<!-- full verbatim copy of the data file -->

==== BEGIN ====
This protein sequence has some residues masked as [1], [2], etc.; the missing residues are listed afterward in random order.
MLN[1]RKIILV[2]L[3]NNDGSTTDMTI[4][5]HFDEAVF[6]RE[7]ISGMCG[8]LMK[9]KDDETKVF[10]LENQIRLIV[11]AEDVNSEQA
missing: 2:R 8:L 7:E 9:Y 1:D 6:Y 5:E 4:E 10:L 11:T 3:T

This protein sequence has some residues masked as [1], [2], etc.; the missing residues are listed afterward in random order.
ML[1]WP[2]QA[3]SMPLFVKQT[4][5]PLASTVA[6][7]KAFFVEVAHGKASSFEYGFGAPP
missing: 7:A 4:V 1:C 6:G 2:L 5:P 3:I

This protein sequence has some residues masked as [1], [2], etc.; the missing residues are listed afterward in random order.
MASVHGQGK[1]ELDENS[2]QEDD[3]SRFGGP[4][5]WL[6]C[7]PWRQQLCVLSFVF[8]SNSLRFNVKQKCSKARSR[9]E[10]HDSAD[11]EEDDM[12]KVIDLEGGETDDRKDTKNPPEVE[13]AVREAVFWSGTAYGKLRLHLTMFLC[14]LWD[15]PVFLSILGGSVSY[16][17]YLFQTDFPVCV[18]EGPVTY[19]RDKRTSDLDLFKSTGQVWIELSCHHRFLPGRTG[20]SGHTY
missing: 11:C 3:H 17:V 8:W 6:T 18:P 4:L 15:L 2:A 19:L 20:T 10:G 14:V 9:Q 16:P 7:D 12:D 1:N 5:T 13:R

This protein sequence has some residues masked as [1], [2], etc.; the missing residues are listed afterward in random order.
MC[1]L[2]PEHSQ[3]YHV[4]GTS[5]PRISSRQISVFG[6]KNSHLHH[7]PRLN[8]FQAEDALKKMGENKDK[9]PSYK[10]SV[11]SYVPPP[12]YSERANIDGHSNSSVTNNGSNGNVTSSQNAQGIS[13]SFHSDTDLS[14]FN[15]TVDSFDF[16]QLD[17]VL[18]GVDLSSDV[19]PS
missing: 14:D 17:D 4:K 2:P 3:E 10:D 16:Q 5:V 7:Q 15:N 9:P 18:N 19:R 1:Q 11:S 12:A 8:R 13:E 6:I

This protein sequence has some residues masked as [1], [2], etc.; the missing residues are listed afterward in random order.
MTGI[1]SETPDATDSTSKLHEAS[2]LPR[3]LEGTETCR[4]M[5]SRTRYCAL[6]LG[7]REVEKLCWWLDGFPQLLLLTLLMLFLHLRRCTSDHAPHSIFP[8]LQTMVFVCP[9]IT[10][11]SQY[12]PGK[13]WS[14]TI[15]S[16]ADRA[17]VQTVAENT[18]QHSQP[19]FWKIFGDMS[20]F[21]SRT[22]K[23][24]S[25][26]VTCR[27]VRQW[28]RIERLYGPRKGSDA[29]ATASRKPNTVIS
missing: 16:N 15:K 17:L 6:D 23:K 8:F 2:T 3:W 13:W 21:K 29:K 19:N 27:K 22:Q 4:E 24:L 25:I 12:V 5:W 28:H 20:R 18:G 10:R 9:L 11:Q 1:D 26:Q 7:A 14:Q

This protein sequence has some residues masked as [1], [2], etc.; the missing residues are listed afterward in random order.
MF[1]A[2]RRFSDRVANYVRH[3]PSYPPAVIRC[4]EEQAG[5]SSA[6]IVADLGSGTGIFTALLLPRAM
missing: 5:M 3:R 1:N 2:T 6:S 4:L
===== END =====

This protein sequence has some residues masked as [1], [2], etc.; the missing residues are listed afterward in random order.
MLN[1]RKIILV[2]L[3]NNDGSTTDMTI[4][5]HFDEAVF[6]RE[7]ISGMCG[8]LMK[9]KDDETKVF[10]LENQIRLIV[11]AEDVNSEQA
missing: 2:R 8:L 7:E 9:Y 1:D 6:Y 5:E 4:E 10:L 11:T 3:T

This protein sequence has some residues masked as [1], [2], etc.; the missing residues are listed afterward in random order.
ML[1]WP[2]QA[3]SMPLFVKQT[4][5]PLASTVA[6][7]KAFFVEVAHGKASSFEYGFGAPP
missing: 7:A 4:V 1:C 6:G 2:L 5:P 3:I

This protein sequence has some residues masked as [1], [2], etc.; the missing residues are listed afterward in random order.
MASVHGQGK[1]ELDENS[2]QEDD[3]SRFGGP[4][5]WL[6]C[7]PWRQQLCVLSFVF[8]SNSLRFNVKQKCSKARSR[9]E[10]HDSAD[11]EEDDM[12]KVIDLEGGETDDRKDTKNPPEVE[13]AVREAVFWSGTAYGKLRLHLTMFLC[14]LWD[15]PVFLSILGGSVSY[16][17]YLFQTDFPVCV[18]EGPVTY[19]RDKRTSDLDLFKSTGQVWIELSCHHRFLPGRTG[20]SGHTY
missing: 11:C 3:H 17:V 8:W 6:T 18:P 4:L 15:L 2:A 19:L 20:T 10:G 14:V 9:Q 16:P 7:D 12:D 1:N 5:T 13:R

This protein sequence has some residues masked as [1], [2], etc.; the missing residues are listed afterward in random order.
MC[1]L[2]PEHSQ[3]YHV[4]GTS[5]PRISSRQISVFG[6]KNSHLHH[7]PRLN[8]FQAEDALKKMGENKDK[9]PSYK[10]SV[11]SYVPPP[12]YSERANIDGHSNSSVTNNGSNGNVTSSQNAQGIS[13]SFHSDTDLS[14]FN[15]TVDSFDF[16]QLD[17]VL[18]GVDLSSDV[19]PS
missing: 14:D 17:D 4:K 2:P 3:E 10:D 16:Q 5:V 7:Q 15:N 9:P 18:N 19:R 1:Q 11:S 12:A 8:R 13:E 6:I

This protein sequence has some residues masked as [1], [2], etc.; the missing residues are listed afterward in random order.
MTGI[1]SETPDATDSTSKLHEAS[2]LPR[3]LEGTETCR[4]M[5]SRTRYCAL[6]LG[7]REVEKLCWWLDGFPQLLLLTLLMLFLHLRRCTSDHAPHSIFP[8]LQTMVFVCP[9]IT[10][11]SQY[12]PGK[13]WS[14]TI[15]S[16]ADRA[17]VQTVAENT[18]QHSQP[19]FWKIFGDMS[20]F[21]SRT[22]K[23][24]S[25][26]VTCR[27]VRQW[28]RIERLYGPRKGSDA[29]ATASRKPNTVIS
missing: 16:N 15:K 17:L 6:D 23:K 8:F 2:T 3:W 13:W 21:K 29:K 19:N 27:K 22:Q 4:E 24:L 25:I 12:V 5:W 28:H 20:R 18:G 10:R 9:L 11:Q 1:D 26:Q 7:A 14:Q

This protein sequence has some residues masked as [1], [2], etc.; the missing residues are listed afterward in random order.
MF[1]A[2]RRFSDRVANYVRH[3]PSYPPAVIRC[4]EEQAG[5]SSA[6]IVADLGSGTGIFTALLLPRAM
missing: 5:M 3:R 1:N 2:T 6:S 4:L